In Britain, assisted suicide is also being considered — and disability self-advocate James Moore pointed out that people with disabilities are often treated as burdens. Moore argues that in Britain, people with disabilities frequently experience discrimination. “With a few notable exceptions, for example those rare individuals with the potential to become elite Paralympic athletes, British society does not value disabled people, or the contributions that they make,” Moore writes. “Britain is frequently in the habit of treating disabled people not as valued members of society, but instead as burdens or costs…. [T]he United Nations was moved to describe the situation facing them as ‘a catastrophe’ in a recent report.”
He also points out that people with disabilities largely survive at the whim of the state.
“To be able to live, and to make my pain manageable, I am reliant upon drugs and medical intervention,” he explains. “Because of that a terrifying thought often comes unbidden… [w]hat happens if a Government not known for its compassionate nature says, you know what, you cost too much. But here, you can have some barbiturates if you want.”
Noel Conway, a British man with a motor neuron disease, petitioned the High Court for the right to kill himself through assisted suicide, and was denied. While Moore says he understands and sympathizes with Conway’s stance, he cannot get behind it — and argues against the position of needing assisted suicide before one becomes a “burden” on loved ones, as espoused by none other than Stephen Hawking himself. “It’s very possible that an otherwise more or less happy disabled person could suddenly find themselves in a difficult situation with family or carers, could, as a result, start to become so convinced that they were a ‘burden’ that they might feel the same way when with the proper support they wouldn’t dream of it,” Moore says.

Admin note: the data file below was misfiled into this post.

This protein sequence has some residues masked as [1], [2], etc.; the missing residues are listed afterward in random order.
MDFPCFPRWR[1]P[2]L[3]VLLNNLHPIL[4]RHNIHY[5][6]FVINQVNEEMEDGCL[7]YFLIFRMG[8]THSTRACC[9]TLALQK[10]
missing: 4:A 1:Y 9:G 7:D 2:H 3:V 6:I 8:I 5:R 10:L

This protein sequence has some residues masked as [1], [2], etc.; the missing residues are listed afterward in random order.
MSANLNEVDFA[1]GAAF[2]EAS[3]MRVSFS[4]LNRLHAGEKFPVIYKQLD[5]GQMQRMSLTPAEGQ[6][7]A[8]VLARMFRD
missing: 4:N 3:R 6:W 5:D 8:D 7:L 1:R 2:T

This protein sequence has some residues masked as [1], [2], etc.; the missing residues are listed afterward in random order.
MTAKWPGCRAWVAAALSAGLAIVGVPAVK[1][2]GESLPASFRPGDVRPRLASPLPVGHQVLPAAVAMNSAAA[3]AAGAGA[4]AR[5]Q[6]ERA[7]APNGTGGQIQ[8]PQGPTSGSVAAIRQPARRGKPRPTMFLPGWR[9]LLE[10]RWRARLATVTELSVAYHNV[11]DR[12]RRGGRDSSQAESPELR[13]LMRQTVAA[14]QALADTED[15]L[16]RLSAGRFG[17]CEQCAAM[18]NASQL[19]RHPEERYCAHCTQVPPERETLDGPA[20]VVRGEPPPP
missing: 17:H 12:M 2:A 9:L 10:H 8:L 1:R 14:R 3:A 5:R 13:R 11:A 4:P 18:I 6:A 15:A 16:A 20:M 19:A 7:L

He makes a good point; most people who request assisted suicide do so not because they fear horrible pain or the symptoms of their disease, but because they are afraid that they will be a burden on their loved ones, are battling depression, or because of a lack family support. When these underlying issues are addressed, the request for assisted suicide is typically withdrawn.
People with disabilities are right to fear the legalization of assisted suicide. It preys on the vulnerable, those who are sick or disabled, the poor, the elderly, and the mentally ill. And more people need to speak up against it, before the floodgates truly open, and can’t be closed again.